Ok, this isn’t Mount Sinai, and I’m no Moses, but I’ve spent a while with my giant stone tablets and trusty chisel. The results were poorly carved, to say the least, so I decided that a blog post would be a much more efficient way to pass down these;
The Ten Commandments of the Copywriter*
Selling is your goal, you shall have no other goals before this
Copywriting isn’t all about selling. It’s also about creating trust, getting good Google listings and a host of other things. But if your copy doesn’t sell, it’s not doing the job your client is paying you to do. Forget this at your peril!
You shall not consider Don Draper an idol
Sure, we all love Mad Men. And there’s probably not a man reading this that doesn’t want to be Don Draper. But does consuming huge amounts of Scotch really increase your writing prowess? I’m willing to bet that the answer is no, but if you do write drunk make sure you follow Hemmingway’s advice: Edit sober.
You shall not recycle
Yes, you can still recycle your tin cans and plastic bottles. You can even get away with returning to unused ideas. But strap lines? Stock phrases? Probably best that you leave them be once you’ve finished with them. Nobody likes to see the same tired sentences over and over again – least of all paying clients. You’re selling them a tailored suit, not a second-hand sweater.
You shall not steal
I’m not pointing any fingers here (*cough*Sub-Continental “SEO and Copy Wrighting Gurus” who scrape content from UT and post it on their own blogs verbatim to try and steal traffic from me*cough*), but sadly this commandment needs to be etched in stone above the computers of many writers. Don’t steal other people’s copy, posts or articles. If you need me to explain why, then you need to turn this off and think about your life.
Steer clear of the content farm
We’ve all been desperate for cash. But do you think that selling yourself for tuppence a word is really the way to go? We all know that it’s hard to start charging for something we’ve earlier given away for free, but it’s just as hard to convince someone you’re worth more than the pittance you’ve previously charged. When it comes to content farms, you might be better off selling a kidney.
You shall not bear false witness against your fellow copywriter (or leave nasty comments on her blog)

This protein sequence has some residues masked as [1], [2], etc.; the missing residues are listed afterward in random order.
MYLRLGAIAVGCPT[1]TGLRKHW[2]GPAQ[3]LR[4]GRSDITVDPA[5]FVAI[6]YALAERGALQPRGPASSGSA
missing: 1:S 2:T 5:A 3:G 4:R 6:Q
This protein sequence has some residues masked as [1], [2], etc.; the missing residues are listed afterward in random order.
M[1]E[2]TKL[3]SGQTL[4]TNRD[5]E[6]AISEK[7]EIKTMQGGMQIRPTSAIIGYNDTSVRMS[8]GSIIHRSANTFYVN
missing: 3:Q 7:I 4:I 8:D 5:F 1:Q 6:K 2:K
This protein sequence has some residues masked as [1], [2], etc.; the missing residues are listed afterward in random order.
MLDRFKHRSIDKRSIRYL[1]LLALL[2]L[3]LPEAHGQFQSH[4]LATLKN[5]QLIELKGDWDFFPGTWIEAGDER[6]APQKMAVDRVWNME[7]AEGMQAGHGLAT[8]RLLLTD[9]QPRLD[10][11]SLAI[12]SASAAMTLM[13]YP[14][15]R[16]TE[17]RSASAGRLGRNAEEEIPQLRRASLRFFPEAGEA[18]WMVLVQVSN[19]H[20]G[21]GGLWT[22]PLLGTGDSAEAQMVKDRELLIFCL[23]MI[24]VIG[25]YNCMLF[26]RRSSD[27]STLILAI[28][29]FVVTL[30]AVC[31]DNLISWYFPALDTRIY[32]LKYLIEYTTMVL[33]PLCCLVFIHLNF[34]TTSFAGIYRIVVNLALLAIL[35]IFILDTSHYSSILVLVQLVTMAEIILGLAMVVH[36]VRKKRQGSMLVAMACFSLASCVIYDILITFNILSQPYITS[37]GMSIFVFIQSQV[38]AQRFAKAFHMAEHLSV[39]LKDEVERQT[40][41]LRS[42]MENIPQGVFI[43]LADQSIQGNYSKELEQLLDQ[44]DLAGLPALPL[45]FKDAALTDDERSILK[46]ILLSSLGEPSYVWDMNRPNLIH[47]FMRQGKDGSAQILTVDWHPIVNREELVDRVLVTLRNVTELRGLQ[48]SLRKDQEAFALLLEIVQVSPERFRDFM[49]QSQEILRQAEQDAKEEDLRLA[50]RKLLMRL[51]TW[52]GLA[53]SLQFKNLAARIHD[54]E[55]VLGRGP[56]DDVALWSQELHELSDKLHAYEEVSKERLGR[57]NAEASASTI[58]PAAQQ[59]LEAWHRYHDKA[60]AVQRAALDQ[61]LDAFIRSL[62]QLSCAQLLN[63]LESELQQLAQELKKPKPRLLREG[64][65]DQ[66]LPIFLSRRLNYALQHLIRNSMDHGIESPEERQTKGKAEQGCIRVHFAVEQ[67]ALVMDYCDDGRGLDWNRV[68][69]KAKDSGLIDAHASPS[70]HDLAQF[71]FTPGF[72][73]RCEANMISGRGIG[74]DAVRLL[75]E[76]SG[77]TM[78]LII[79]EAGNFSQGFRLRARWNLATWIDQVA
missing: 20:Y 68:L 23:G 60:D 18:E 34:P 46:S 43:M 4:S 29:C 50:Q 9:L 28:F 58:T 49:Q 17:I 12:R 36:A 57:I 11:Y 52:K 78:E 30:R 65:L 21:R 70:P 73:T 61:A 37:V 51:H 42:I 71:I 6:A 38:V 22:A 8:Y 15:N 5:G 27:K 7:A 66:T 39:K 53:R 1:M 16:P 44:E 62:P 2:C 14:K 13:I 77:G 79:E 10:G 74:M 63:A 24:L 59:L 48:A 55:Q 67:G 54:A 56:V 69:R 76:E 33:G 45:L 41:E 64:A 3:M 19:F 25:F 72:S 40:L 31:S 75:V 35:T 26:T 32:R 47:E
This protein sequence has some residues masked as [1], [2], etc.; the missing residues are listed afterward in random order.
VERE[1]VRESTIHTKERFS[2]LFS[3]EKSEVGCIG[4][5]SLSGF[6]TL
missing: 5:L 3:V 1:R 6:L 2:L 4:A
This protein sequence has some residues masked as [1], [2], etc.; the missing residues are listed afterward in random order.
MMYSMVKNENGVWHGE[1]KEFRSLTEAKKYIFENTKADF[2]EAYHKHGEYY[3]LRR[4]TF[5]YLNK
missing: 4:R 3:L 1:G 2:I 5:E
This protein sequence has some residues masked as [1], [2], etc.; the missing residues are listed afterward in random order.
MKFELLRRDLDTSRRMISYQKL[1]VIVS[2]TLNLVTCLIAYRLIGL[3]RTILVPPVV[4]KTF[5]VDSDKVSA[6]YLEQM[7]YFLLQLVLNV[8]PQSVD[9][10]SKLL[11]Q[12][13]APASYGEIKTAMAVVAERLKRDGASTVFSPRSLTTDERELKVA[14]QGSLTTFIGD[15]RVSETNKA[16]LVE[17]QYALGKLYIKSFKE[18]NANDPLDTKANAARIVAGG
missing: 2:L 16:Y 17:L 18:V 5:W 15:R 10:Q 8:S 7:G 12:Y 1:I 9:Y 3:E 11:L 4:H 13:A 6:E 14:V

Maybe you disagree with something someone’s said? Maybe they’re currently shacked up with a client you thought would be best man at your wedding. Whatever the circumstances, be professional. Slinging mud and crying isn’t going to endear you to the next paying customer that comes your way.
You shall not covet the Web Designer’s percieved status
Yes, the designer’s flashing widgets and eyecatching drop shadows are going to draw oohs and aahs from the audience while we sit in the corner, at the back. But we all know that it’s the copy that sells, not the crayon work. So don’t start to get jealous of your designer comrades – they’re the delivery system for your content after all. (Note: It’s not a sin to mock them on Twitter. This guy’s a good place to start.)
You shall not commit murder (when the client rewrites half your copy)
We’ve all got horror stories. A client deciding your strap line would read better as “Relax of Chill” [sic], or someone passing editing duties onto a teenager with a GCSE in English Language. But is going round with an ice pick really the solution? No. No it isn’t. And if you said yes, you need to seek help.
You shall always edit your copy thoroughly
I hate editing my own work, but it’s necessarry in order to avioud typos and spelling mistakes. And they make you look foolish.
Remember the Sabbath (or Saturday afternoon, or whenever) and keep it holy
All work and no play makes Jack a dull boy. And it didn’t help his copy much either. Whether it’s a Saturday spent screaming abuse at sportsmen or a Sunday relaxing in the park with a picnic, take some time away from the pen and keyboard. If you don’t take time to get out there and have some fun, just where do you think you’ll find your inspiration?
So there we have it. The monolithic guide to the copywriter’s craft and conduct. But I daresay that it’s unfinished. So running the risks of schisms, crusades, jihads and all-out holy war, I’d like to put this question out to the faithful. What needs to be added, and what’s about as relevant as the commandment warning against envying your friend’s prize ox?
*If you really want to follow them. I mean, do what you like. This post just seemed like a fun thing to write. I’m not the messiah.